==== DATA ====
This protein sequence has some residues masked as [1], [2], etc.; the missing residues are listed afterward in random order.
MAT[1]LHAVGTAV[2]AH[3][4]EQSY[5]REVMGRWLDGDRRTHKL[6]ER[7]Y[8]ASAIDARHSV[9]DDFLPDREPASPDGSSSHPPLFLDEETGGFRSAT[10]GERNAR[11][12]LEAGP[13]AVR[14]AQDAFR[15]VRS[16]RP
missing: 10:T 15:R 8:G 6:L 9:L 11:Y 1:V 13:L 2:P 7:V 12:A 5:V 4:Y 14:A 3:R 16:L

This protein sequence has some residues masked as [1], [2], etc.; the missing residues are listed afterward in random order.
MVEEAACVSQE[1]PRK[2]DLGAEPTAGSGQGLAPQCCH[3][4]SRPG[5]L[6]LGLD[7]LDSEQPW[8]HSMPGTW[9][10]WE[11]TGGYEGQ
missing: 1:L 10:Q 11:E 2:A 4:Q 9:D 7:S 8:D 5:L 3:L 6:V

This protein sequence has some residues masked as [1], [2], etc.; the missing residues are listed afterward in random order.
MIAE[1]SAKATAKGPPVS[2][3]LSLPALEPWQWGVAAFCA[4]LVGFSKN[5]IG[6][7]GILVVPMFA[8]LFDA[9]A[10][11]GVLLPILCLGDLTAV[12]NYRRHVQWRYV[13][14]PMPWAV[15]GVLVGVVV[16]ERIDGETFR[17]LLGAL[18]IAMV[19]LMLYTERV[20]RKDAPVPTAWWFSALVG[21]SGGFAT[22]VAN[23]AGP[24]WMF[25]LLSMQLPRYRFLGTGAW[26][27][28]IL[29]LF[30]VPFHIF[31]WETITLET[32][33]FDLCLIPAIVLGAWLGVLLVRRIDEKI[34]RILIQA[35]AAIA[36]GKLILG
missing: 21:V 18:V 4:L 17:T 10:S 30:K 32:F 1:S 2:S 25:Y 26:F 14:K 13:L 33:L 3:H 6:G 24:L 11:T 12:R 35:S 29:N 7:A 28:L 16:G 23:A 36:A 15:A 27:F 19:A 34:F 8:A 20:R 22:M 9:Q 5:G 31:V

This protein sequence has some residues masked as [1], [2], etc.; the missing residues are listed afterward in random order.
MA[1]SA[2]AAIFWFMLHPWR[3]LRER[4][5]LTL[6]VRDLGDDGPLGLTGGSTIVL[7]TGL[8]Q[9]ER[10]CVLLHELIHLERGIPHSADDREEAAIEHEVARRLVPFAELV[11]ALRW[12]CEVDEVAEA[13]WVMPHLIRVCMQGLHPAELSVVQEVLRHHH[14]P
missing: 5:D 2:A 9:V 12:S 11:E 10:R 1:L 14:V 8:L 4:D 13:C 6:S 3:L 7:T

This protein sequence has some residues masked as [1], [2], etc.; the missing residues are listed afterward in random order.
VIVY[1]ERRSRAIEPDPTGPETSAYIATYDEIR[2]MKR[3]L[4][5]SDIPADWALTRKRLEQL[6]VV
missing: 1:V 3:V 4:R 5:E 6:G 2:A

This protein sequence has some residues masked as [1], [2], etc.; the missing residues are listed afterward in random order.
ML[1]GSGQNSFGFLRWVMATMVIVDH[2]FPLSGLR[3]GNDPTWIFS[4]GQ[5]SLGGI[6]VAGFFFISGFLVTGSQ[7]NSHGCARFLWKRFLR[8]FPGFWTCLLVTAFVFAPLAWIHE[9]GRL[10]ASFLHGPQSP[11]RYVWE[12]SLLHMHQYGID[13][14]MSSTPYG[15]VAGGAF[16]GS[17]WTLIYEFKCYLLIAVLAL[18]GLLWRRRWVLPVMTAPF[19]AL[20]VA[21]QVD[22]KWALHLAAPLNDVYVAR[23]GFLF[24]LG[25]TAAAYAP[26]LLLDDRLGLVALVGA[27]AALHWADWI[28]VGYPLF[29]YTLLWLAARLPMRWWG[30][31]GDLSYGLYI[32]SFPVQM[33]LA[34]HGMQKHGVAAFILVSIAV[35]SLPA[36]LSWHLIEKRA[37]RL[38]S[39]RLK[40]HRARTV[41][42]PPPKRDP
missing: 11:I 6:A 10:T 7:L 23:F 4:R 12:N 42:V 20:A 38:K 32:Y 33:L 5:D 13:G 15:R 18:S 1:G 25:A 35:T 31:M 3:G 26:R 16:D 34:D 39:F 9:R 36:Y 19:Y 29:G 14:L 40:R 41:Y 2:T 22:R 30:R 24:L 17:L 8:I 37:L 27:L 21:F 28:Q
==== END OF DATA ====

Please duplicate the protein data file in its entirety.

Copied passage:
This protein sequence has some residues masked as [1], [2], etc.; the missing residues are listed afterward in random order.
MAT[1]LHAVGTAV[2]AH[3][4]EQSY[5]REVMGRWLDGDRRTHKL[6]ER[7]Y[8]ASAIDARHSV[9]DDFLPDREPASPDGSSSHPPLFLDEETGGFRSAT[10]GERNAR[11][12]LEAGP[13]AVR[14]AQDAFR[15]VRS[16]RP
missing: 10:T 15:R 8:G 6:L 9:L 11:Y 1:V 13:L 2:P 7:V 12:A 5:V 4:Y 14:A 3:R 16:L

This protein sequence has some residues masked as [1], [2], etc.; the missing residues are listed afterward in random order.
MVEEAACVSQE[1]PRK[2]DLGAEPTAGSGQGLAPQCCH[3][4]SRPG[5]L[6]LGLD[7]LDSEQPW[8]HSMPGTW[9][10]WE[11]TGGYEGQ
missing: 1:L 10:Q 11:E 2:A 4:Q 9:D 7:S 8:D 5:L 3:L 6:V

This protein sequence has some residues masked as [1], [2], etc.; the missing residues are listed afterward in random order.
MIAE[1]SAKATAKGPPVS[2][3]LSLPALEPWQWGVAAFCA[4]LVGFSKN[5]IG[6][7]GILVVPMFA[8]LFDA[9]A[10][11]GVLLPILCLGDLTAV[12]NYRRHVQWRYV[13][14]PMPWAV[15]GVLVGVVV[16]ERIDGETFR[17]LLGAL[18]IAMV[19]LMLYTERV[20]RKDAPVPTAWWFSALVG[21]SGGFAT[22]VAN[23]AGP[24]WMF[25]LLSMQLPRYRFLGTGAW[26][27][28]IL[29]LF[30]VPFHIF[31]WETITLET[32][33]FDLCLIPAIVLGAWLGVLLVRRIDEKI[34]RILIQA[35]AAIA[36]GKLILG
missing: 21:V 18:V 4:L 17:T 10:S 30:K 32:F 1:S 2:S 25:Y 26:F 14:K 13:L 33:L 3:H 6:G 24:L 11:T 12:R 35:S 29:N 7:A 28:L 16:G 23:A 36:A 15:A 27:F 19:A 34:F 8:A 20:R 22:M 9:Q 5:G 31:V

This protein sequence has some residues masked as [1], [2], etc.; the missing residues are listed afterward in random order.
MA[1]SA[2]AAIFWFMLHPWR[3]LRER[4][5]LTL[6]VRDLGDDGPLGLTGGSTIVL[7]TGL[8]Q[9]ER[10]CVLLHELIHLERGIPHSADDREEAAIEHEVARRLVPFAELV[11]ALRW[12]CEVDEVAEA[13]WVMPHLIRVCMQGLHPAELSVVQEVLRHHH[14]P
missing: 5:D 2:A 9:V 12:S 11:E 10:R 1:L 14:V 8:L 4:D 13:C 6:S 3:L 7:T

This protein sequence has some residues masked as [1], [2], etc.; the missing residues are listed afterward in random order.
VIVY[1]ERRSRAIEPDPTGPETSAYIATYDEIR[2]MKR[3]L[4][5]SDIPADWALTRKRLEQL[6]VV
missing: 1:V 3:V 4:R 5:E 6:G 2:A

This protein sequence has some residues masked as [1], [2], etc.; the missing residues are listed afterward in random order.
ML[1]GSGQNSFGFLRWVMATMVIVDH[2]FPLSGLR[3]GNDPTWIFS[4]GQ[5]SLGGI[6]VAGFFFISGFLVTGSQ[7]NSHGCARFLWKRFLR[8]FPGFWTCLLVTAFVFAPLAWIHE[9]GRL[10]ASFLHGPQSP[11]RYVWE[12]SLLHMHQYGID[13][14]MSSTPYG[15]VAGGAF[16]GS[17]WTLIYEFKCYLLIAVLAL[18]GLLWRRRWVLPVMTAPF[19]AL[20]VA[21]QVD[22]KWALHLAAPLNDVYVAR[23]GFLF[24]LG[25]TAAAYAP[26]LLLDDRLGLVALVGA[27]AALHWADWI[28]VGYPLF[29]YTLLWLAARLPMRWWG[30][31]GDLSYGLYI[32]SFPVQM[33]LA[34]HGMQKHGVAAFILVSIAV[35]SLPA[36]LSWHLIEKRA[37]RL[38]S[39]RLK[40]HRARTV[41][42]PPPKRDP
missing: 11:I 6:A 10:T 7:L 23:F 4:R 12:N 42:V 20:A 38:K 32:Y 33:L 5:D 13:G 15:R 18:S 1:G 25:A 35:T 31:M 3:G 26:R 16:D 34:D 39:F 9:R 36:Y 19:Y 29:G 14:L 40:R 41:Y 2:T 22:R 30:R 24:L 17:L 8:I 37:L 27:L 21:F 28:Q